Goodpaster decided to invest in the Sactools system for two primary reasons. First, he’s convinced that lining is the future of pipeline rehabilitation. Second, he didn’t like the idea of hiring subcontractors to do the work.

“We want to make sure our customers receive the best possible results,” he says. “I don’t like putting my reputation for quality work in someone else’s hands.”

Goodpaster estimates that he invested around $100,000 in the system. But he sees it as an instrumental part of his service offerings going forward. As an example, he points to one of All Drains’ clients, a large global manufacturing company with a plant near Middletown that needs more than 100 feet of sewer pipe repaired.

The sewer line runs under large machines inside the plant, and moving them to excavate and replace pipe is an expensive proposition, plus it would cost the manufacturing company hundreds of thousands of dollars a day in lost productivity from prolonged downtime. “But with this trenchless, no-dig system, we can line the drain pipes without disturbing the company’s production.

“To some people, this might sound like a risky investment. But once I saw how well the technology worked, I couldn’t do it quick enough. To me, it was a no-brainer.

“The bottom line is you need to have the right tools for the job, and I think that’s definitely been one of the keys to our success,” he says.

Instant gratification

One of the things that Goodpaster likes best about drain cleaning is the daily opportunity to both solve problems and help people. “There’s a lot of gratification in knowing you’re helping people every day — that we can show up with the right equipment, do a good job and make their day better,” he says.

“The problem-solving is a big part of it as well. Since we’ve been doing this for so many years and we have the right equipment, it’s often not as much of a challenge these days — we’re just really good at this. In fact, our biggest challenge is getting homeowners to let us do what needs to be done, especially if previous contractors have failed. That’s where our guarantee comes into play.”

Sometimes Goodpaster is surprised by his company’s growth. “On the other hand, I never thought about it not working out. In my head, it’s always just going to happen.

“I don’t think in reverse. … I’ve always just thought about the next thing that can make things better. When you have two young daughters and a wife, you have to go out and make it work.”

Looking ahead three to five years, Goodpaster says he’d like to hire at least two more technicians. “I see us continuing to do what we do, just a larger volume of work.”

He doesn’t have any secret formula for hiring good employees — “Other than getting someone to marry my daughter,” he jokes, referring to Luke Brongersma, his son-in-law.

Goodpaster concedes that finding quality employees with a good work ethic is difficult. But he’s so sure it’ll happen that in a mind-over-matter moment, he already bought a new truck and outfitted it with drain cleaning equipment.

He says his confident outlook always pays dividends. “In my mind, something is always going to work. There’s someone out there who needs a job or a career change. And I’m sure we can find that person.”

A good match

When asked about the smartest business move he ever made, Duane Goodpaster answers without any hesitation: hiring his son-in-law, Luke Brongersma, age 30, as a drain cleaning technician.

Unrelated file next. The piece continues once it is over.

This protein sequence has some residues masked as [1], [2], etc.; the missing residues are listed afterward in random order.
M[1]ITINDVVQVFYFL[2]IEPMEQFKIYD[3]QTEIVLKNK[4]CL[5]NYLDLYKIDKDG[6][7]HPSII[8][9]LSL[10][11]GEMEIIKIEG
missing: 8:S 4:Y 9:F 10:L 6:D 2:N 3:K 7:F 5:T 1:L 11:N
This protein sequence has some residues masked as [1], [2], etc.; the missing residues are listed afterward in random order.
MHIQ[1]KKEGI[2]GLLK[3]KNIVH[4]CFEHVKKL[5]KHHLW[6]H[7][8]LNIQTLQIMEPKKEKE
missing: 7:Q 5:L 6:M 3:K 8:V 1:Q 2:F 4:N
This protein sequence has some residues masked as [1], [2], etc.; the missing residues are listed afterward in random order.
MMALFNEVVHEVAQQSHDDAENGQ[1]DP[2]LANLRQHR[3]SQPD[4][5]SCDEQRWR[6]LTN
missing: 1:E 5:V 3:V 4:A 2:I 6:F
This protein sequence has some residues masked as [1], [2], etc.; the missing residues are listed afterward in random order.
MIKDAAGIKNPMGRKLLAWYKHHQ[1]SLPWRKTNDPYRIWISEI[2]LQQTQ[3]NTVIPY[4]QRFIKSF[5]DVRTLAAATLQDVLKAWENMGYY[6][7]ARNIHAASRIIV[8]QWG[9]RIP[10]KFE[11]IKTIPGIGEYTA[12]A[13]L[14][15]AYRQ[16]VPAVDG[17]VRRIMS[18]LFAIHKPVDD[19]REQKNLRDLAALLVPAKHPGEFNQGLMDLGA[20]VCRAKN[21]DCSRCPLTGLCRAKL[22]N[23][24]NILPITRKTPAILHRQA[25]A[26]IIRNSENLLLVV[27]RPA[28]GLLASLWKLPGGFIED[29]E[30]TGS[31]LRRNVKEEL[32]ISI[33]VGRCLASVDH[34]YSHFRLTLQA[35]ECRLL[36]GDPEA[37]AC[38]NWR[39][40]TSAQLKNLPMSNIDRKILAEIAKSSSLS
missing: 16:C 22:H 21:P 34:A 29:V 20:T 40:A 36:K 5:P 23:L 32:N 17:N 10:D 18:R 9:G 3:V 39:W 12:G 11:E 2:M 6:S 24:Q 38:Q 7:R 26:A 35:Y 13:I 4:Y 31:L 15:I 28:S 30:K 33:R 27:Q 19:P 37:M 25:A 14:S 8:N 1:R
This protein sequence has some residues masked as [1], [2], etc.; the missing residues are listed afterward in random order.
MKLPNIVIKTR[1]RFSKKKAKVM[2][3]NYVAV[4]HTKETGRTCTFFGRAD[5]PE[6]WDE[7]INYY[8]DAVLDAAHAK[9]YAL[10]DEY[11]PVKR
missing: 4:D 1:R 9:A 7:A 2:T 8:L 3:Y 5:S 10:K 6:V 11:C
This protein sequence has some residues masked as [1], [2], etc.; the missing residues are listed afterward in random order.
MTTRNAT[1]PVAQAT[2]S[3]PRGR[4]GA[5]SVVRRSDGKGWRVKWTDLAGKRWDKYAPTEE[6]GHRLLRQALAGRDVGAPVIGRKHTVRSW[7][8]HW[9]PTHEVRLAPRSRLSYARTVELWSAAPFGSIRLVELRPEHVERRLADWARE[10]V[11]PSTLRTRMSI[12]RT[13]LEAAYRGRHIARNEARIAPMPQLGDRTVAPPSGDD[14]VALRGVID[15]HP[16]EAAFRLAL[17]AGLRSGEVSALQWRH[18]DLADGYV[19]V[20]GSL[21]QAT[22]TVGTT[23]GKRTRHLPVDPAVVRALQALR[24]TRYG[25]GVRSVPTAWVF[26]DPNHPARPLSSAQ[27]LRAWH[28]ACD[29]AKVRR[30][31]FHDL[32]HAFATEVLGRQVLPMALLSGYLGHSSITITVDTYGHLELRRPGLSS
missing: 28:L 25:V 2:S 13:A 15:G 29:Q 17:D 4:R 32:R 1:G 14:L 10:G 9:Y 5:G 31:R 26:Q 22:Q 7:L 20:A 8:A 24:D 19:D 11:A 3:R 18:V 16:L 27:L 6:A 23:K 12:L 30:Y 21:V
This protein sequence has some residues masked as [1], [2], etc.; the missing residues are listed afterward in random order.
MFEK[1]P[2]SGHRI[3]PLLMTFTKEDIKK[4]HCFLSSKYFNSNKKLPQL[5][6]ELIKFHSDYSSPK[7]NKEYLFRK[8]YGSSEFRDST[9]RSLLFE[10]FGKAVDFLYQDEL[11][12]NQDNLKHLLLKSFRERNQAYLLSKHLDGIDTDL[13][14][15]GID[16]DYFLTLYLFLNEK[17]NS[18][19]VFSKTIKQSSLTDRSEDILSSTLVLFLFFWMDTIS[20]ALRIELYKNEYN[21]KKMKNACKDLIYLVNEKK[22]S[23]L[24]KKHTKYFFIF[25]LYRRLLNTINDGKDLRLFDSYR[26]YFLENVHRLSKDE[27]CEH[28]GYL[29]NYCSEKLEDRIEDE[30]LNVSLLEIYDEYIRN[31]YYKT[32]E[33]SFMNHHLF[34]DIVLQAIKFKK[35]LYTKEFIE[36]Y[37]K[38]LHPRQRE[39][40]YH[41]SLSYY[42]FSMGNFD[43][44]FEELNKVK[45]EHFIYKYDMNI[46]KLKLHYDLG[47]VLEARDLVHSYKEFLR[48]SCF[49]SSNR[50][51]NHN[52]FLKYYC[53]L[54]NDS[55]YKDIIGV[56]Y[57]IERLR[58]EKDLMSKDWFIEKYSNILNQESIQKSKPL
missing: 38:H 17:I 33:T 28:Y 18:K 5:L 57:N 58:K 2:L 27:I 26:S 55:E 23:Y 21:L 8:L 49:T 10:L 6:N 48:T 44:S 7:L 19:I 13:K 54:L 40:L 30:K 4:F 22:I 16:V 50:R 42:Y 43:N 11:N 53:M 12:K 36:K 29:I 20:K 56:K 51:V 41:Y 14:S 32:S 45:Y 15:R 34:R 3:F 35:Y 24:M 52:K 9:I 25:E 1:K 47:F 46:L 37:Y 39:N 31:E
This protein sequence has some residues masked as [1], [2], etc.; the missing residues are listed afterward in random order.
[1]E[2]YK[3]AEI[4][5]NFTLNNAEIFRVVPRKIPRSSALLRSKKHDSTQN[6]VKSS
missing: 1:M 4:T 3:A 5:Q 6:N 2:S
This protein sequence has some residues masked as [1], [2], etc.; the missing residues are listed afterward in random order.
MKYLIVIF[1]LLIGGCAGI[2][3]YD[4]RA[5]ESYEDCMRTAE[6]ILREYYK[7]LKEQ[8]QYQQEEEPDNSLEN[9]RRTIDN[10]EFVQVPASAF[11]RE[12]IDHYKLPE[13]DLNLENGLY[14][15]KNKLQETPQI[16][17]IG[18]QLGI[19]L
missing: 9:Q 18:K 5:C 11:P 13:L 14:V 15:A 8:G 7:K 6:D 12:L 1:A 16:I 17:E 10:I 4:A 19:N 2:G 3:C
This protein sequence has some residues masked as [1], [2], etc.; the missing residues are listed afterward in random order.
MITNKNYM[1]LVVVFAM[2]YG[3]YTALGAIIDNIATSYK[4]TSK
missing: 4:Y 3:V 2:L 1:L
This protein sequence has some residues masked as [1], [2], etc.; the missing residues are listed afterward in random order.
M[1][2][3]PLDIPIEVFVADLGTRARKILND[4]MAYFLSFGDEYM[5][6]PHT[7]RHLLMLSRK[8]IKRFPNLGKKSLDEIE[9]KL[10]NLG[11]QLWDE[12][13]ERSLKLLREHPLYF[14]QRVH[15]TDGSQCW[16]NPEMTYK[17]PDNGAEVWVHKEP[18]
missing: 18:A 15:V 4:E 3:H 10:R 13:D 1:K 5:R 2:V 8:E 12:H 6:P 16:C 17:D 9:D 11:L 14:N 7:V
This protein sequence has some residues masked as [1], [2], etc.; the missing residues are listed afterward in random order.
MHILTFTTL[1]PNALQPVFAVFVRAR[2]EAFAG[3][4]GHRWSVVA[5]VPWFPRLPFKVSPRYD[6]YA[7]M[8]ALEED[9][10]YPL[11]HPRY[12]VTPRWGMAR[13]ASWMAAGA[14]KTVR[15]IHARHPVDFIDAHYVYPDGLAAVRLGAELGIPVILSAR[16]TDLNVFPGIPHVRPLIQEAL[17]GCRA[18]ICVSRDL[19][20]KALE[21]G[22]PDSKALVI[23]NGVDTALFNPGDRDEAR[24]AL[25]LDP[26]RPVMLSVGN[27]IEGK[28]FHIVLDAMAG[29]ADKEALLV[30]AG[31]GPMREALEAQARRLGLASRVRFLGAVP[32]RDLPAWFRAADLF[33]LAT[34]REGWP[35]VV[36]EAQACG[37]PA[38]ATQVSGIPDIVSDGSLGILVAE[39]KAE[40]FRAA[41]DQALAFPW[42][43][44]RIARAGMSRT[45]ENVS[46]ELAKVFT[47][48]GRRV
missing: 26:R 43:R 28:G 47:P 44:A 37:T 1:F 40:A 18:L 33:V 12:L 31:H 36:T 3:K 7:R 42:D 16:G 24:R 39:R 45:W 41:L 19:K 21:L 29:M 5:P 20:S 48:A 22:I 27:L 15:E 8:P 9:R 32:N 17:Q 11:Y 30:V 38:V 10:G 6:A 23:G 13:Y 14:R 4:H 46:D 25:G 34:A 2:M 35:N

“If I could clone him two or three times, that would be amazing,” says Goodpaster, the owner of All Drains Drain Cleaning and Plumbing Repair in Middletown, Ohio. “People ask for him by name all the time, and he gets a lot more (online) reviews than I do.

“Luke explains things thoroughly to customers and tells them how they can prevent problems from occurring again. And there is no tension between us — no arguing, no problems.”

Goodpaster got to know Brongersma at a local gym where they both worked out. When Goodpaster heard that Brongersma was no longer in a relationship, Goodpaster jokingly told him he should meet his daughter, Kodie.

“I didn’t like the guy she was dating at the time, so I showed Luke a picture of Kodie,” Goodpaster says. “As it turned out, Luke realized he already knew her from high school and we used to live on the same street.” The two started dating a month or so later and got married in 2016. “Kodie accuses me of creating an arranged marriage,” he says with a laugh. “But it has worked out great for all of us.”

The key to successfully working so closely with family members is simply to treat them with respect, Goodpaster says.

Brongersma agrees. “A lot of it comes down to respect for each other,” he says. “Every day I’m thankful Duane gave me the opportunity to have this job. So every day I do everything I can to uphold the standards he’s established for this company.”

It also helps that Goodpaster isn’t a micromanager; he trusts Brongersma to make service calls by himself. “Also, we were friends before I married Kodie and we had a good relationship,” Brongersma says. “And we’ve been able to carry that on. I definitely know this isn’t super common. But it works really well for us.”

Looking down the road toward retirement, Goodpaster says he’d be happy if Brongersma would want to take over the company. “It’s been a really good adventure for us, and unless we hit the lottery and we both retire early, the company is his if he wants it,” Goodpaster says.

“I definitely hope he’d want to do that, and I hope I provide him with enough knowledge and experience to do it. This work is demanding, and I know I can’t do it forever. So if he wants to, that’s definitely the direction we’re heading.”